Among the many damaging side effects of homelessness is anonymity.
Homeless men and women (and children) have names, faces and stories. But take someone's address away, and much more disappears with it. Add social stigma to an identity that has been all but erased, and the person quickly blurs into the faceless ranks of The Homeless.
Efforts to fight homelessness can suffer from the same symptom. Work with a group that has largely blended into the corners of society, and your work might go unseen. So too might your progress. One can hardly imagine a quicker route to societal apathy than an eternal struggle in which victories go unnoticed, but panhandlers remain.
In light of that, a gathering last week of activists, organizers and a few homeless Nashvillians at the downtown Nashville Public Library was a small victory in itself. The event was anchored by a screening of a recent 60 Minutes report by Anderson Cooper, who came to town to document the success of a campaign called How's Nashville.
A local outpost of the nationwide 100,000 Homes Campaign, How's Nashville — which operates under the umbrella of the Metro Homelessness Commission — has brought together various like-minded organizations and agencies with the seemingly obvious goal of putting homeless people in homes. What's bringing attention to the campaign, however, is the way it's reversing the typical approach to helping people get off the streets.
It aims to give the most vulnerable among the homeless a home before asking them to shower, shave and get a job or go to rehab. Local advocates say you can eliminate a long list of legal, medical and psychological damage done by chronic homelessness just by putting someone in an apartment now. As the campaign's website puts it, the "approach believes that every person is housing-ready. Housing is a human right."
In his report, Cooper focuses largely on another factor: It may also save money.
"The inability to tend to your basic health care needs results in people on the streets ending up in emergency rooms and ending up in inpatient hospitalizations," Becky Kanis, director of the 100,000 Homes Campaign, tells Cooper in the report. "One night in the hospital is a month's rent in most places. We are paying more as taxpayers to walk past that person on the street and do nothing than we would be paying to just give them an apartment."
And that's what local members of the campaign have been doing. Since the commission brought the campaign to Nashville in June 2013, How's Nashville has found housing for some 360 people. Eating the elephant one bite at a time, as it were, the campaign has set itself short-term goals. The last one was to house 200 people in 100 days — they made it to 189. Their new goal has to do with logistics ... and of course, housing more people.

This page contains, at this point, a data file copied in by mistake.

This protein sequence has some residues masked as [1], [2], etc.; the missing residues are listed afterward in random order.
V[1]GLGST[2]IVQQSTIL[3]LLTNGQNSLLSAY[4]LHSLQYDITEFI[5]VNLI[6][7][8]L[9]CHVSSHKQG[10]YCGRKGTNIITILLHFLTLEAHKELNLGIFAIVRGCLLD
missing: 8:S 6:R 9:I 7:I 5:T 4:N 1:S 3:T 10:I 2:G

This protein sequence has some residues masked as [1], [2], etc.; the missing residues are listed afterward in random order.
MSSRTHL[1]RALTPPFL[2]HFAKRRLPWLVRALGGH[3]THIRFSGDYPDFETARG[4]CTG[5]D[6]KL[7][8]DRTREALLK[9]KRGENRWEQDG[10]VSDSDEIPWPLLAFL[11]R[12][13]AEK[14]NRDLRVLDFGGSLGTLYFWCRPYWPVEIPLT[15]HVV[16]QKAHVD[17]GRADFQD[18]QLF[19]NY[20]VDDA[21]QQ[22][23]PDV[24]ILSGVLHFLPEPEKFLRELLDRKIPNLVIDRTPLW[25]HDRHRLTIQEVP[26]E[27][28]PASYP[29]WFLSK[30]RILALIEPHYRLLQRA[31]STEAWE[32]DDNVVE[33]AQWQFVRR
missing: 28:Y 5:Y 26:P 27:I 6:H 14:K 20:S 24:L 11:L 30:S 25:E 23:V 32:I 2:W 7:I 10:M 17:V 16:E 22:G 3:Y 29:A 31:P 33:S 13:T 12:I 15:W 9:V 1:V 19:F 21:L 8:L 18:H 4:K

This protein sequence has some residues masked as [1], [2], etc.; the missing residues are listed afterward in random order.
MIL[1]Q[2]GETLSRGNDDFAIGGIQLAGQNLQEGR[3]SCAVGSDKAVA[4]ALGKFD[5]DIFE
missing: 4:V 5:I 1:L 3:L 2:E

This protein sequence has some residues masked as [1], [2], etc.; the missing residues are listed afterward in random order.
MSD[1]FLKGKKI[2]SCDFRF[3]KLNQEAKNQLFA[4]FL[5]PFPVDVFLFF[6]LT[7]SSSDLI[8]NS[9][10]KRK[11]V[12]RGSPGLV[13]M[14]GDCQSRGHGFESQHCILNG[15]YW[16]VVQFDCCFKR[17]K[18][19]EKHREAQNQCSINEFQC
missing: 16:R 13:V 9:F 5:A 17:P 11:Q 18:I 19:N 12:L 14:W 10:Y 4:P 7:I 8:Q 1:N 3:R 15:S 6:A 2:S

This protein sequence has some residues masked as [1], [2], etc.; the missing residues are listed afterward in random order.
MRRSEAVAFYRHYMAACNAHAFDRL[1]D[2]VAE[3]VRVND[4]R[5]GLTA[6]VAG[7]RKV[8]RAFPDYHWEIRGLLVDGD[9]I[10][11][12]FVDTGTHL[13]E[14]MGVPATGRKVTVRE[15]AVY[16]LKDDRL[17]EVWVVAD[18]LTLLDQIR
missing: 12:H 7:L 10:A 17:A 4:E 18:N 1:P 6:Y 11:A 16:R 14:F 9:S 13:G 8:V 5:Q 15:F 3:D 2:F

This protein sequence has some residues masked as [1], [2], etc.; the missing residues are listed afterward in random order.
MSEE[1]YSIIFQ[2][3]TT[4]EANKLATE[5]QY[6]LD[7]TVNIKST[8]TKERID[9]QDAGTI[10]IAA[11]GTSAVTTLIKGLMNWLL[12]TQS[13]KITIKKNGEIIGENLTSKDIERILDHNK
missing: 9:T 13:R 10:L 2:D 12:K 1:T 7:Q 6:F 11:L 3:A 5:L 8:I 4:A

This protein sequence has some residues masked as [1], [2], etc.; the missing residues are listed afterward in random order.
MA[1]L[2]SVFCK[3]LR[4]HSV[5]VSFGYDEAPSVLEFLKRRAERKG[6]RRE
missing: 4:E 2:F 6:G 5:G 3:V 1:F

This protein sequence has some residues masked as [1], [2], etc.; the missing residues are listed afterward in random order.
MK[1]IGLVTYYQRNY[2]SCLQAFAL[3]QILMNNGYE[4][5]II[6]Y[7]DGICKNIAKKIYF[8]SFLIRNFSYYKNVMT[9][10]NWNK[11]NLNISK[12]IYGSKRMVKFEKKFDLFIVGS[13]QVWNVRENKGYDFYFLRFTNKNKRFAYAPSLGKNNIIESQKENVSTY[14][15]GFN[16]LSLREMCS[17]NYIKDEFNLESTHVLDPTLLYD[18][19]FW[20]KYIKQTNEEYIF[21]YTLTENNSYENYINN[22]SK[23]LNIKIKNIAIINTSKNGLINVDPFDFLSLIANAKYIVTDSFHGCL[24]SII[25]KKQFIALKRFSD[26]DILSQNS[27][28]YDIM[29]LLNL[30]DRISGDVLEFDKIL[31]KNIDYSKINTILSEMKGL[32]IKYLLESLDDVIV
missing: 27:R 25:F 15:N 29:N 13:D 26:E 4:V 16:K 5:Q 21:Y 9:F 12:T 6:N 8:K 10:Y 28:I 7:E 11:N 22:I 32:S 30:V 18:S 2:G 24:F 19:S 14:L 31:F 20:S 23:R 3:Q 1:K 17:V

They plan to create a new Coordinated Entry System, which would bring more order to the somewhat chaotic process of aligning various organizations and agencies, all looking to match a homeless person with a home. They hope to test the system by housing 50 individuals and 50 families.
Ingrid McIntyre, the effervescent executive director and co-founder of Open Table Nashville, a nonprofit group working with the campaign, makes sure to tell the group the new 100-day countdown has begun before she sits down to chat with a Scene reporter. Still, she says a few minutes celebrating the work that's been done is worth it.
"Of course there's always more work to be done, but you have to, just like today, make those days for celebration and celebrate where we can," she says.
As people stop by to give her a hug or invite her to come check out their new apartment, she identifies another vital part of the effort — removing the cloud of anonymity that can make it easy to overlook the homeless community.
"That's why the relationship part is so crucial," she says, "That we build relationships with people, and then it's not just this ambiguous number, it's not just this crazy amoeba out there looming over all of us. It's a person that we know and that we love, and we know their story, and they know our story."
There are many stories in the auditorium that day to be told. There's that of Robert McMurtry, the 48-year-old once-homeless star of Cooper's report, who was living in a storage unit and bathing in a nearby stream but now lives in a downtown apartment. There's also Charles Hahn, a 59-year-old veteran sitting in the back of the auditorium, who says he's been homeless on and off since 1980. He won't go to the mission for fear of losing his belongings, and he says he avoids Room In The Inn for fear of wounding his pride. He asks that the location of his camp be kept out of print, afraid he'll be run off by the police.
The story of How's Nashville is to be continued, for at least another 100 days. For about a half-hour last week, it gave names to The Homeless, shed light on some progress, and provided a little warmth in the midst of bitter cold.
But winter's not over yet.
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